McHenry pushes $1B reward for coronavirus vaccine
Legislation aims to spur race to cure COVID-19
A lawmaker who helped create the federal crowdfunding program unveiled legislation that would award as much as $1 billion to anyone who finds a cure for the rampaging coronavirus.
A bill by Rep. Patrick T. McHenry, R-N.C., would bestow the billion-dollar prize to the company that devises a vaccine for COVID-19 within three years. McHenry was the sponsor of a measure the House passed in 2011 that was incorporated into the Jumpstart Our Business Startups Act of 2012.
“We can’t take on a new threat with old tactics,” McHenry, the ranking Republican on the Financial Services Committee, said in a statement. “We need whole-of-government solutions that embrace our technological capabilities and support what separates our nation from the rest — our small businesses, innovators, and entrepreneurs.”
[Vaccine prices a flashpoint in coronavirus funding talks]
Public health officials say no one has developed a cure for COVID-19, which has infected more than 200,000 people since it originated in Wuhan, China, in December and killed more than 9,000. Experts predict a vaccine won’t become available until the fall at the earliest, although some companies say they are close to refining one.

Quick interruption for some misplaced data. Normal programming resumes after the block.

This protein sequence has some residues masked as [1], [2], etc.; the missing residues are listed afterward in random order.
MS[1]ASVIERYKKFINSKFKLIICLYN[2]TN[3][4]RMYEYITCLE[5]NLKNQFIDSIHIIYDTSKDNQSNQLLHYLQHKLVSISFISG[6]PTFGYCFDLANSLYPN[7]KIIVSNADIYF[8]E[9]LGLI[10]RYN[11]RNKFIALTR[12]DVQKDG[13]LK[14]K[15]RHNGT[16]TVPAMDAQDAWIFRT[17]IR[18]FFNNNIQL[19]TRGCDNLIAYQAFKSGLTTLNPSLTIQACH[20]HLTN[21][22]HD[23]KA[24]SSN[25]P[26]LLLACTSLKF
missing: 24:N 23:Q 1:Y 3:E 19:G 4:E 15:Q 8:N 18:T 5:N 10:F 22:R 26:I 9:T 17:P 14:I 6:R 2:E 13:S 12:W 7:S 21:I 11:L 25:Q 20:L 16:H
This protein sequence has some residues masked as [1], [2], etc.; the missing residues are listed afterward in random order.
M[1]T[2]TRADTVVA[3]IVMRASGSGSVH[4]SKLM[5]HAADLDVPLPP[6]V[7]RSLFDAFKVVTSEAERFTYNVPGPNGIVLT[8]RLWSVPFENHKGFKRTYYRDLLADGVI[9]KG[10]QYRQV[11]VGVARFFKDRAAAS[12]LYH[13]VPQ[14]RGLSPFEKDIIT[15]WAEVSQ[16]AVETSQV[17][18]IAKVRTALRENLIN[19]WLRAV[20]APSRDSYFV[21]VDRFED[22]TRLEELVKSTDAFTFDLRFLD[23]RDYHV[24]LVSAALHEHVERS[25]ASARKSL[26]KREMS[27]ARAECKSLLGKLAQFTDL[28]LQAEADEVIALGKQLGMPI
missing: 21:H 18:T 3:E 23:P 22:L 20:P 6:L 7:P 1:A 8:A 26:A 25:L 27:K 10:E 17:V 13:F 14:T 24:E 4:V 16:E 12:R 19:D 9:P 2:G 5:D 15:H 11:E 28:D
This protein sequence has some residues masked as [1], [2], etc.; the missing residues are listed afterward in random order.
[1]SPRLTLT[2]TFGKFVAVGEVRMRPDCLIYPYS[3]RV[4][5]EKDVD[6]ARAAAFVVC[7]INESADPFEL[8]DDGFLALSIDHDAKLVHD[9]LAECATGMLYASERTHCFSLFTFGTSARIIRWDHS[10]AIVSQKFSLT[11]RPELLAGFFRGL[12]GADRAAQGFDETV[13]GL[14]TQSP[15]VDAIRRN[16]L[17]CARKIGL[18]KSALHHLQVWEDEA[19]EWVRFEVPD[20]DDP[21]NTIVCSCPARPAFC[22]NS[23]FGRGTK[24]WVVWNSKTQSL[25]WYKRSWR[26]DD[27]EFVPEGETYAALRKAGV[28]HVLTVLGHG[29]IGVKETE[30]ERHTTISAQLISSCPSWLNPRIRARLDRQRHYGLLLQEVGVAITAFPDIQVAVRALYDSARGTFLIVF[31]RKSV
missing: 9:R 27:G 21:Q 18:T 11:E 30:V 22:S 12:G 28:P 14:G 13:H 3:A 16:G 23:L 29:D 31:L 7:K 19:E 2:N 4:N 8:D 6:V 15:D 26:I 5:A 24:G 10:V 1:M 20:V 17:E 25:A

McHenry didn’t respond to a request for comment.
The legislation would give the executive branch the power to bestow the reward to a company or companies. The Centers for Disease Control and Prevention or the National Institutes of Health would calculate that a vaccine had cut the incidence and mortality rate of COVID-19 by more than half and been made “widely available at an affordable price.” The Treasury Department would then pay the company or person $1 billion.
In addition, McHenry’s bill would eliminate caps on crowdfunding firms that work to fight the virus.
Four House Republicans are co-sponsoring the legislation, including Rep. Bill Huizenga of Michigan, the ranking member of the Financial Services Investor Protection, Entrepreneurship, and Capital Markets Subcommittee.
Rep. Brad Sherman, D-Calif., the current chairman of that subcommittee, expressed doubts about the legislation after mulling it over.
“It’s an interesting idea,” Sherman said in an interview with CQ Roll Call, noting that $1 billion is “a lot of money, but how would you determine one company found a vaccine before another one?”
“It’s apparent to me this is good public relations,” he said. “It’s not apparent to me it’s a good bill.”